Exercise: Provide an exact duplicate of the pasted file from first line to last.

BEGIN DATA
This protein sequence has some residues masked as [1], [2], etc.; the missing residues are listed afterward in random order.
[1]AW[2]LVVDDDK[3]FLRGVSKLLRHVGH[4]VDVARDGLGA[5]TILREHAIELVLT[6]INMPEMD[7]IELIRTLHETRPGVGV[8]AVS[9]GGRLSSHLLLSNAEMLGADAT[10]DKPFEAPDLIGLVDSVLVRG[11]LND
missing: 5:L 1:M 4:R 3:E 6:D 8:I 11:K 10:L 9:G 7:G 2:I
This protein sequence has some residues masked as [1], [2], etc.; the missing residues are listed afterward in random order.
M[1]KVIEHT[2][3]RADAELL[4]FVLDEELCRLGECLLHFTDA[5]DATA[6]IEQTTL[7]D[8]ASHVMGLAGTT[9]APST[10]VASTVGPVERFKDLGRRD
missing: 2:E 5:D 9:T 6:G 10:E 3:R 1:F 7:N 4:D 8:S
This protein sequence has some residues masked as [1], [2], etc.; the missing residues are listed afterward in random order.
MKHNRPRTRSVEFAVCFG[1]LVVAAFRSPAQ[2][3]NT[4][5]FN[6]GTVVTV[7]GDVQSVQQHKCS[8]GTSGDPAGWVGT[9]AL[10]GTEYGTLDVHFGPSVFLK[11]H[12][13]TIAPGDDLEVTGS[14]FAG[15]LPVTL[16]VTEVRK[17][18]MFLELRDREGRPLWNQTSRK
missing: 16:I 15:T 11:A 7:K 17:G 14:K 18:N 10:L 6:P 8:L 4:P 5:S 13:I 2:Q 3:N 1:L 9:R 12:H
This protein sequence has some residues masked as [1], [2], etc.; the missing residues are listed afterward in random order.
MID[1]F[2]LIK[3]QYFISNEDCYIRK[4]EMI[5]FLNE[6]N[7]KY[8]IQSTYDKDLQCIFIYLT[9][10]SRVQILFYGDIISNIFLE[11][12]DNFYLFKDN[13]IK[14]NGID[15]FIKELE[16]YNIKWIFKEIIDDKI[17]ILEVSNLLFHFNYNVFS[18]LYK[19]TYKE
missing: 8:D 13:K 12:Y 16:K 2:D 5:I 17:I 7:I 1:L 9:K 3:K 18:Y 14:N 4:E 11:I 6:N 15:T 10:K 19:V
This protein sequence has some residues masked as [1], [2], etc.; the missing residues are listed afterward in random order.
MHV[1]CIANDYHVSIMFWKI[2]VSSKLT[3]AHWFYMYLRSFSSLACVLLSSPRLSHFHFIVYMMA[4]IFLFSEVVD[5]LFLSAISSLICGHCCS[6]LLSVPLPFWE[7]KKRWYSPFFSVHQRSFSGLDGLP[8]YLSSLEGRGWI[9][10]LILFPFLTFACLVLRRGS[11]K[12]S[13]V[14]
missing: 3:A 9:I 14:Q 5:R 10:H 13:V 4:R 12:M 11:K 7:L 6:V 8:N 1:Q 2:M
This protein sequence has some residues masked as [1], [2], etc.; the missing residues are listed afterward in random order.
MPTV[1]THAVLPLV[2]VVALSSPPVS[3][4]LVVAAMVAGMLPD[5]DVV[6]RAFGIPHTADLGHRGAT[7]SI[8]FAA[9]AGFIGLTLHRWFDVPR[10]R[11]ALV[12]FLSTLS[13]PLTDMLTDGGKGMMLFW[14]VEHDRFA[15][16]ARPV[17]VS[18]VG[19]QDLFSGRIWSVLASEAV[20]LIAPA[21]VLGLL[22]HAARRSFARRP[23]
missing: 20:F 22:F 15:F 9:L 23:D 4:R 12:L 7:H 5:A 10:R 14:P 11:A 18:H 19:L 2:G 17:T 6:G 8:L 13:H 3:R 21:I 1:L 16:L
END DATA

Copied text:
This protein sequence has some residues masked as [1], [2], etc.; the missing residues are listed afterward in random order.
[1]AW[2]LVVDDDK[3]FLRGVSKLLRHVGH[4]VDVARDGLGA[5]TILREHAIELVLT[6]INMPEMD[7]IELIRTLHETRPGVGV[8]AVS[9]GGRLSSHLLLSNAEMLGADAT[10]DKPFEAPDLIGLVDSVLVRG[11]LND
missing: 5:L 1:M 4:R 3:E 6:D 8:I 11:K 10:L 9:G 7:G 2:I
This protein sequence has some residues masked as [1], [2], etc.; the missing residues are listed afterward in random order.
M[1]KVIEHT[2][3]RADAELL[4]FVLDEELCRLGECLLHFTDA[5]DATA[6]IEQTTL[7]D[8]ASHVMGLAGTT[9]APST[10]VASTVGPVERFKDLGRRD
missing: 2:E 5:D 9:T 6:G 10:E 3:R 1:F 7:N 4:D 8:S
This protein sequence has some residues masked as [1], [2], etc.; the missing residues are listed afterward in random order.
MKHNRPRTRSVEFAVCFG[1]LVVAAFRSPAQ[2][3]NT[4][5]FN[6]GTVVTV[7]GDVQSVQQHKCS[8]GTSGDPAGWVGT[9]AL[10]GTEYGTLDVHFGPSVFLK[11]H[12][13]TIAPGDDLEVTGS[14]FAG[15]LPVTL[16]VTEVRK[17][18]MFLELRDREGRPLWNQTSRK
missing: 16:I 15:T 11:A 7:K 17:G 14:K 18:N 10:L 6:P 8:L 4:P 5:S 13:I 2:Q 3:N 1:L 9:R 12:H
This protein sequence has some residues masked as [1], [2], etc.; the missing residues are listed afterward in random order.
MID[1]F[2]LIK[3]QYFISNEDCYIRK[4]EMI[5]FLNE[6]N[7]KY[8]IQSTYDKDLQCIFIYLT[9][10]SRVQILFYGDIISNIFLE[11][12]DNFYLFKDN[13]IK[14]NGID[15]FIKELE[16]YNIKWIFKEIIDDKI[17]ILEVSNLLFHFNYNVFS[18]LYK[19]TYKE
missing: 8:D 13:K 12:Y 16:K 2:D 5:I 17:I 7:I 1:L 9:K 3:K 18:Y 14:N 4:E 11:I 6:N 15:T 10:K 19:V
This protein sequence has some residues masked as [1], [2], etc.; the missing residues are listed afterward in random order.
MHV[1]CIANDYHVSIMFWKI[2]VSSKLT[3]AHWFYMYLRSFSSLACVLLSSPRLSHFHFIVYMMA[4]IFLFSEVVD[5]LFLSAISSLICGHCCS[6]LLSVPLPFWE[7]KKRWYSPFFSVHQRSFSGLDGLP[8]YLSSLEGRGWI[9][10]LILFPFLTFACLVLRRGS[11]K[12]S[13]V[14]
missing: 3:A 9:I 14:Q 5:R 10:H 13:V 4:R 12:M 11:K 7:L 6:V 8:N 1:Q 2:M
This protein sequence has some residues masked as [1], [2], etc.; the missing residues are listed afterward in random order.
MPTV[1]THAVLPLV[2]VVALSSPPVS[3][4]LVVAAMVAGMLPD[5]DVV[6]RAFGIPHTADLGHRGAT[7]SI[8]FAA[9]AGFIGLTLHRWFDVPR[10]R[11]ALV[12]FLSTLS[13]PLTDMLTDGGKGMMLFW[14]VEHDRFA[15][16]ARPV[17]VS[18]VG[19]QDLFSGRIWSVLASEAV[20]LIAPA[21]VLGLL[22]HAARRSFARRP[23]
missing: 20:F 22:F 15:F 9:L 23:D 4:R 12:L 7:H 5:A 10:R 14:P 11:A 18:H 19:L 2:G 17:T 6:G 8:L 13:H 3:R 21:I 1:L 16:L